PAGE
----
Posted by on Jan 31, 2021 in Career Progression | 0 comments

Career progression is a part of an organization’s infrastructure that is often overlooked or simply dismissed.  As a result, employees may feel that the organization is not rewarding their willingness to take a risk by stepping up and getting a Lean Six Sigma certification. During my career, I saw a mixture of organizations that readily promoted star performers and others where career opportunities frankly didn’t exist, and employees got frustrated and left the company. For those organizations that have decided to put career paths...

read more

SWOT Analysis Helps Organizations Understand Their Business

Posted by on Jan 24, 2021 in SWOT Analysis | 0 comments

A SWOT analysis is a useful tool to help organizations understand both their internal Strengths and Weaknesses along with the external Opportunities and Threats that affect their organizations.  It can be used in strategic planning or as an effective tool in analyzing a project objective.  It helps you build on what you do well, address what you’re lacking, to minimize risks, and take the greatest possible advantage of chances for success.  The primary objective is to help organizations develop a full awareness of all the factors...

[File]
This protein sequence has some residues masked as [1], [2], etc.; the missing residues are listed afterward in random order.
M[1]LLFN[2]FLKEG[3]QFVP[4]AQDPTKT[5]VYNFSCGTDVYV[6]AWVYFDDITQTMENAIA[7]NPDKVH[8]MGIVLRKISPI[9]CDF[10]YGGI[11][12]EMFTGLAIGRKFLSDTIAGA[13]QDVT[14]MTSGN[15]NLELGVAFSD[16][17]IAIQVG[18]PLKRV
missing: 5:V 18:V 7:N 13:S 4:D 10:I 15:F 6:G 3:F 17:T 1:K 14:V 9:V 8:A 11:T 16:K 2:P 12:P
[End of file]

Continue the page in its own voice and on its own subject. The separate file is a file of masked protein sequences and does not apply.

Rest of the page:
read more

Improvement Methodologies: PM, Six Sigma, DFSS, Lean – Choosing the Right One

Posted by on Jan 17, 2021 in Continuous Improvement, Design for Six Sigma, DFSS, DMADV, DMAIC Process, Efficiency, Goal Setting, IDOV, Lean, Project Selection Criteria, Six Sigma, VOC | 0 comments

  Organizations have a variety of tools and methods available to improve their products, services, and processes.  Deciding on which methodology to use can often become confusing because management does not understand how these methodologies are separated or used.  In this article, I’ll try to alleviate some of this confusion by providing you some examples of when it is appropriate to use each of these methodologies. Project Management:  Used When The Problem Solution Is Known Project management is defined as leading the work...

read more

Vilfredo’s Pareto Chart Exceeds His Wildest Dream

Posted by on Jan 10, 2021 in Pareto Chart, Quality Tools | 0 comments

Vilfredo Pareto, an Italian engineer, and economist developed the Pareto principle in 1895 to show the distribution of riches in society and state his claim that 20 percent of the population owned 80 percent of the wealth, and hence, the famous 80/20 rule was born.  Never in his wildest dreams did he realize that it would someday become one of the simplest and greatest quality principles and tools in history. A Pareto chart is a useful tool that can help you in many ways.  Basically, it is a bar chart showing the bars in order from highest...

read more

Use A Run Chart To Understand Process Variation

Posted by on Jan 3, 2021 in Quality Tools, Run Chart | 0 comments

A run chart is a line graph that creates a picture of what’s happening in the process you are analyzing.  It can help you identify variation patterns and changes that occur from one time period to another that can yield valuable insights. The first step in constructing a run chart is to select a key measure to track over time.  The measure could be a quality measure, a productivity measure, or some other internal or external measure that is an indicator for making important decisions.  Examples of measures could be: Cycle time:  the...

read more